I am using Jacob 2 ply. My yarn is a bit uneven, so I used a yarn gauge and sampled the yarn in several places in order to get an average WPI of 8.
As previously mentioned I started my sock using Judy’s magic cast on. I cast on 8 stitches and knitted one round. I doubled the number of stitches by knitting every one front and back. I prefer a round toe to one with side ‘seams’ so I then increased on every third row, the first time round increasing in every other stitch; on the next increase, increasing every third stitch and so on, until, at 56 stitches, I decided that it was about the right size for my foot.
I am using the Magic Loop, long circular needle method – which works wonderfully well with the toe-up sock as it is so easy to try the sock on as you go and make shaping decisions easily.
Once the width is correct, knit straight up the foot until about 1½-2″ before the back of the heel.
With a gauge of 8 sts and 8 rows (roughly) to the inch, this sock has grown quickly and I’m now shaping the heel.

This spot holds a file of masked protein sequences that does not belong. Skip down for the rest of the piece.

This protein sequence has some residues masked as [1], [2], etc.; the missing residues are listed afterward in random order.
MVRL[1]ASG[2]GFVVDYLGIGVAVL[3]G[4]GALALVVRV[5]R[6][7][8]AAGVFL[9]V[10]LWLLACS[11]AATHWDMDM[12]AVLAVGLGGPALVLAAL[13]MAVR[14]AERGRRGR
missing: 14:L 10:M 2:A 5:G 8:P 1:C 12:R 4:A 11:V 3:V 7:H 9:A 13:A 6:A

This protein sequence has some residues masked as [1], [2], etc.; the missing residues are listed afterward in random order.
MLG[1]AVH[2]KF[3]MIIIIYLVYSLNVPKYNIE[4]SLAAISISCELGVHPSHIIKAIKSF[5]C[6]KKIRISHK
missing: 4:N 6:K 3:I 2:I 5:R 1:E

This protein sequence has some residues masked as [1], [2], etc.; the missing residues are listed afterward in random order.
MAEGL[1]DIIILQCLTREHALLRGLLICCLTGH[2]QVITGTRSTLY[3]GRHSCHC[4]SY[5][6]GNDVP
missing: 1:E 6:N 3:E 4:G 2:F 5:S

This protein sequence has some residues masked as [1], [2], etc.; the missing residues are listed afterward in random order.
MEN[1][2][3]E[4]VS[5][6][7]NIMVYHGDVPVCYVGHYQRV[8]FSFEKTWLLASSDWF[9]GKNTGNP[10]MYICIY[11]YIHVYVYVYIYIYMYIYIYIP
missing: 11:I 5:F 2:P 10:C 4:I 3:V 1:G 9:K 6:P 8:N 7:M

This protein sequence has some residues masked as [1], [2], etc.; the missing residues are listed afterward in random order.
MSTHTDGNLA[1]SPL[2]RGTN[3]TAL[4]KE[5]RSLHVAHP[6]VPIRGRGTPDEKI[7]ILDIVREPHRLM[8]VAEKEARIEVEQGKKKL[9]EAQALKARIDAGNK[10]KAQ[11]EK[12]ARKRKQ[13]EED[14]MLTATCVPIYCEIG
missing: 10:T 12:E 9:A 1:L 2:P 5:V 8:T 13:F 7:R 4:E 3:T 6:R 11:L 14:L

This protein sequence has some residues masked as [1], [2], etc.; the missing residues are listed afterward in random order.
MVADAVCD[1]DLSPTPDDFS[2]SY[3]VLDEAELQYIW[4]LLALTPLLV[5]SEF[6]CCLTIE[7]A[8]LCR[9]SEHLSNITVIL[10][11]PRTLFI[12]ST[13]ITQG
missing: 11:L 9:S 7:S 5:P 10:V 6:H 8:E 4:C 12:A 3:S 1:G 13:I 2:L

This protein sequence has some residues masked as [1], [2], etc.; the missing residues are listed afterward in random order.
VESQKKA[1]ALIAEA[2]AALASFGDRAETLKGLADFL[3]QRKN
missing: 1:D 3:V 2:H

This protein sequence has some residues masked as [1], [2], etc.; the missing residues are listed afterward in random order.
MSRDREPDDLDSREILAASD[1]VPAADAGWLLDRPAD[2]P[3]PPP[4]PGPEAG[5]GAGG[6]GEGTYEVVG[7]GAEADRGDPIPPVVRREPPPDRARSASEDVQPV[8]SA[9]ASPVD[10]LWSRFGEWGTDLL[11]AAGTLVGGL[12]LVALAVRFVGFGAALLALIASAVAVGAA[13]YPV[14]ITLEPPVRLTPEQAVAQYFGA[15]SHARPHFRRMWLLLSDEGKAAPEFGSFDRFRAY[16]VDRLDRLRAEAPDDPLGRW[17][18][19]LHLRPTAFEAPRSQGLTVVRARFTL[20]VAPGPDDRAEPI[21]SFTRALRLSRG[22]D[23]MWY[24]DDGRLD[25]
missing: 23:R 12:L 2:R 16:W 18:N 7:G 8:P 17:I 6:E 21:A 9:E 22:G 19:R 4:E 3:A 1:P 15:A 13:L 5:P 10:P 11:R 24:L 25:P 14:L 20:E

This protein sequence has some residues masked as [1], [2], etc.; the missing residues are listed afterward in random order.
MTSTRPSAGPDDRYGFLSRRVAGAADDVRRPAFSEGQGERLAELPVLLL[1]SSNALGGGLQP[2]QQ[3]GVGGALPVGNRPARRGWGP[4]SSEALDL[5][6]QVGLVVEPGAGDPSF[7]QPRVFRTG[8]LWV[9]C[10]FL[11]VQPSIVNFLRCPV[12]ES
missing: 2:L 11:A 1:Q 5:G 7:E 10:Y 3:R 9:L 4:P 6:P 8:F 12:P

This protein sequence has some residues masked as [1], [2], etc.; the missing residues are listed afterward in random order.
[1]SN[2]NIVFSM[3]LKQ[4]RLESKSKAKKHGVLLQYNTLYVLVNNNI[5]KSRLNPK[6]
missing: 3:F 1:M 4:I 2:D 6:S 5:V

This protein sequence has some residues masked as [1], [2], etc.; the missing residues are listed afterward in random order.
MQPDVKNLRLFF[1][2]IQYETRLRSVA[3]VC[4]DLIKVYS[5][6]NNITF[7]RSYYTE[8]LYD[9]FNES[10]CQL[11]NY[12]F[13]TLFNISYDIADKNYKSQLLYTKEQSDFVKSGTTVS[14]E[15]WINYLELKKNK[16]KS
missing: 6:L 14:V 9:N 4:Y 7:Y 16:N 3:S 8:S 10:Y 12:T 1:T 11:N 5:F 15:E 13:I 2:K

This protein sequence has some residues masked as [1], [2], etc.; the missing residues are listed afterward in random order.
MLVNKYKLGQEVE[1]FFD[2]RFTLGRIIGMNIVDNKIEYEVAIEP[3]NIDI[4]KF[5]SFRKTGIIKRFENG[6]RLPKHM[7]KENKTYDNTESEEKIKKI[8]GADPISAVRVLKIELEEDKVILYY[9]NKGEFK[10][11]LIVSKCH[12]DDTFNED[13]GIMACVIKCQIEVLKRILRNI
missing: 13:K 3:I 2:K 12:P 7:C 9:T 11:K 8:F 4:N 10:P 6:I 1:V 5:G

I’ve chosen to do a short-row heel, what my old pattern book calls an Auto heel. This involves parking half the stitches (the top of the foot) on one side of the circular needle and making the heel with the other half. So, I’m therefore working on 28 sts.
To work the heel
With the wrong side facing:
Slipping the first stitch of every row, first purl across all the (28, in my case) heel stitches. Then turn, and knit up to (but not including) the last stitch, turn the work again and purl up to (but not including) the last stitch. Repeat these two rows, always working one stitch less in each row, until approximately one third of the stitches remain live in the middle, finishing with a purl row. I worked down to 10 stitches for my sock. Approximately one third of the stitches will be left on either side (in my case, 9 on each side)
For clarity, I worked a demonstration heel over 21 stitches:
Seven stitches are live in the centre. There is a group of seven stitches on the right hand needle and another seven on the left hand needle – these are separated from the live stitches by an obvious gap.
To be continued…